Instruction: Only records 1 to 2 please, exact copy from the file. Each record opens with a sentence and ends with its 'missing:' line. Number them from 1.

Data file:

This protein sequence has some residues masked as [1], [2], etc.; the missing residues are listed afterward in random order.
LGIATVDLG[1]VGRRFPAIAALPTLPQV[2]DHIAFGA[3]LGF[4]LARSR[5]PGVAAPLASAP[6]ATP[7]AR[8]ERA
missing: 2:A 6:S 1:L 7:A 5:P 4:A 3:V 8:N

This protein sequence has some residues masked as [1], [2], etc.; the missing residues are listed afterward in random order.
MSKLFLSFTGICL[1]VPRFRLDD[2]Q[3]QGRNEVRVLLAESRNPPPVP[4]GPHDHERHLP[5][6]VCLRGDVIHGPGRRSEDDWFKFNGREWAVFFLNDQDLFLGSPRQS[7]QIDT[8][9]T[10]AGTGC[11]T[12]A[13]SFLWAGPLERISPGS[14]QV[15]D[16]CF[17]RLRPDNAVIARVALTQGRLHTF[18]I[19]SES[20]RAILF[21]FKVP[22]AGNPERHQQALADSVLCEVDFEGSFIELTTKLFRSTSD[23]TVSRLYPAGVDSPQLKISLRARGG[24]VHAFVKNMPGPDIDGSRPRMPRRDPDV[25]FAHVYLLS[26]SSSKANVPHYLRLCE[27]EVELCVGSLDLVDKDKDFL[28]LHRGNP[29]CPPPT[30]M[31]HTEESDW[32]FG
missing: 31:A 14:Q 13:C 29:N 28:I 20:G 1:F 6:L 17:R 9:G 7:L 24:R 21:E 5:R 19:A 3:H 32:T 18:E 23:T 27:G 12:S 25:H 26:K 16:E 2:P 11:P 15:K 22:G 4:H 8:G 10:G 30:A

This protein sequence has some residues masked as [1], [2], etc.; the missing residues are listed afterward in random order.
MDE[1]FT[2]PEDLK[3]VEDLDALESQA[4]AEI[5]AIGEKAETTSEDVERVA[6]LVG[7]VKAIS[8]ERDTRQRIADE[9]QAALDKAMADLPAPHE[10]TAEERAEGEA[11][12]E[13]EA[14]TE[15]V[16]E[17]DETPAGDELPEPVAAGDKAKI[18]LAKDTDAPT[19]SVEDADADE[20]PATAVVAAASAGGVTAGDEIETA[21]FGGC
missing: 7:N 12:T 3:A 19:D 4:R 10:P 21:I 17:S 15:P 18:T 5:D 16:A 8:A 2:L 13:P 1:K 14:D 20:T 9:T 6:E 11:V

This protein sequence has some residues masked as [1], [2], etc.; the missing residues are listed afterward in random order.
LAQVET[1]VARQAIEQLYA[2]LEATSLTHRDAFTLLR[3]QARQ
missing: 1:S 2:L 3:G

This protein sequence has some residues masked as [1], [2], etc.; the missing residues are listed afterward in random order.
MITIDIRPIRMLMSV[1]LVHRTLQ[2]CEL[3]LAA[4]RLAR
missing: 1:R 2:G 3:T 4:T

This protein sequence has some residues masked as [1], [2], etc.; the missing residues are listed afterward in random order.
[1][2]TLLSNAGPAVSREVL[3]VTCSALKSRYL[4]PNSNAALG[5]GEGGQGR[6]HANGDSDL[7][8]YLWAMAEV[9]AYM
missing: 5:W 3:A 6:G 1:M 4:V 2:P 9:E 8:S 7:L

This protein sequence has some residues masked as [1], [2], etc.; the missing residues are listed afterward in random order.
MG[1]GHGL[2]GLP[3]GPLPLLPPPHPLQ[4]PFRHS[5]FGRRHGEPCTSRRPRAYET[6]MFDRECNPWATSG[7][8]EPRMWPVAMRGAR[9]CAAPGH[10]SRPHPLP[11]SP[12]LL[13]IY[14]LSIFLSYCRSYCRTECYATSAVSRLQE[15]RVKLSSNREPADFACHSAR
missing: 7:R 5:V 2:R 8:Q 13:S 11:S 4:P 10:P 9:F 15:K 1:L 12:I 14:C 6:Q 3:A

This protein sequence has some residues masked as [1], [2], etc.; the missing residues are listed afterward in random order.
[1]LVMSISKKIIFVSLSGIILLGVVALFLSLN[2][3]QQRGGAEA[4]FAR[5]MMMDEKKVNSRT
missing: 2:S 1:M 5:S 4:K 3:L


This protein sequence has some residues masked as [1], [2], etc.; the missing residues are listed afterward in random order.
LGIATVDLG[1]VGRRFPAIAALPTLPQV[2]DHIAFGA[3]LGF[4]LARSR[5]PGVAAPLASAP[6]ATP[7]AR[8]ERA
missing: 2:A 6:S 1:L 7:A 5:P 4:A 3:V 8:N

This protein sequence has some residues masked as [1], [2], etc.; the missing residues are listed afterward in random order.
MSKLFLSFTGICL[1]VPRFRLDD[2]Q[3]QGRNEVRVLLAESRNPPPVP[4]GPHDHERHLP[5][6]VCLRGDVIHGPGRRSEDDWFKFNGREWAVFFLNDQDLFLGSPRQS[7]QIDT[8][9]T[10]AGTGC[11]T[12]A[13]SFLWAGPLERISPGS[14]QV[15]D[16]CF[17]RLRPDNAVIARVALTQGRLHTF[18]I[19]SES[20]RAILF[21]FKVP[22]AGNPERHQQALADSVLCEVDFEGSFIELTTKLFRSTSD[23]TVSRLYPAGVDSPQLKISLRARGG[24]VHAFVKNMPGPDIDGSRPRMPRRDPDV[25]FAHVYLLS[26]SSSKANVPHYLRLCE[27]EVELCVGSLDLVDKDKDFL[28]LHRGNP[29]CPPPT[30]M[31]HTEESDW[32]FG
missing: 31:A 14:Q 13:C 29:N 28:I 20:G 1:F 6:L 17:R 9:G 7:L 24:R 21:E 5:R 19:A 3:H 32:T 18:E 23:T 27:G 12:S 25:H 26:K 16:E 2:P 11:P 15:K 22:G 4:H 8:G 10:G 30:A